William Holland Gordon Meighen

The following profile was researched and compiled by Candice L. Buchanan and Glenn J. R. T. Toothman III, for www.RainDayBoys.com.

Birth: 22 October 1881 Waynesburg, Greene County, Pennsylvania

Parents: John Meighen and Lucinda Gordon

Residence at time of enlistment: Waynesburg, Greene County, Pennsylvania

Physical description: 5 feet 9 1/2 inches tall, fair complexion, blue eyes, dark hair

Death: Killed in action 27 September 1918 Varennes-en-Argonne, Lorraine, France

Age at death: 36 years old

Last resting place: Arlington National Cemetery, Arlington, Virginia

Military rank: Serial No. 1241358. 1st Sergeant. Company K, 110th Infantry, 28th Division

Witness account of death: Statement given by Pvt. Harry B. Reach. "I was with 1st Sergeant William Meighen when he was hit by machine gun fire September 27th, 1918. He and Lt. Hendler and I were walking along in an open field when the Germans opened up fire on us. He was hit in the region of the kidneys just as we made an attempt to lay down. All that he said was "I am finished." This happened just beyond the town of Varennes on the hill. He was sent back to the first aid but died on the way back."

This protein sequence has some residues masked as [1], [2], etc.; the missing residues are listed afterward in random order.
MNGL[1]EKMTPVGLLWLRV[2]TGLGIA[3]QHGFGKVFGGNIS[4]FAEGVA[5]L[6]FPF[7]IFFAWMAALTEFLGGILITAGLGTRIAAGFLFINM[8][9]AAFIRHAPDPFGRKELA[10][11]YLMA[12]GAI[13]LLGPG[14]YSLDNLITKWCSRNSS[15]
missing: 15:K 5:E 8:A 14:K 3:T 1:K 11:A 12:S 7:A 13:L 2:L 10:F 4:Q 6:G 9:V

Additional information:

William Meighen was a heroic survivor of the Rain Day Battle. An account of his experience and leadership was published by John V. Hanlon in the Pittsburg[h] Press, the sixth in a series of articles titled "A History of Pittsburg and Western Pennsylvania Troops in the War." In this installment, Hanlon wrote in detail about the battle that began on 29 July 1918, to take Grimpettes Woods. Of Meighen, he told: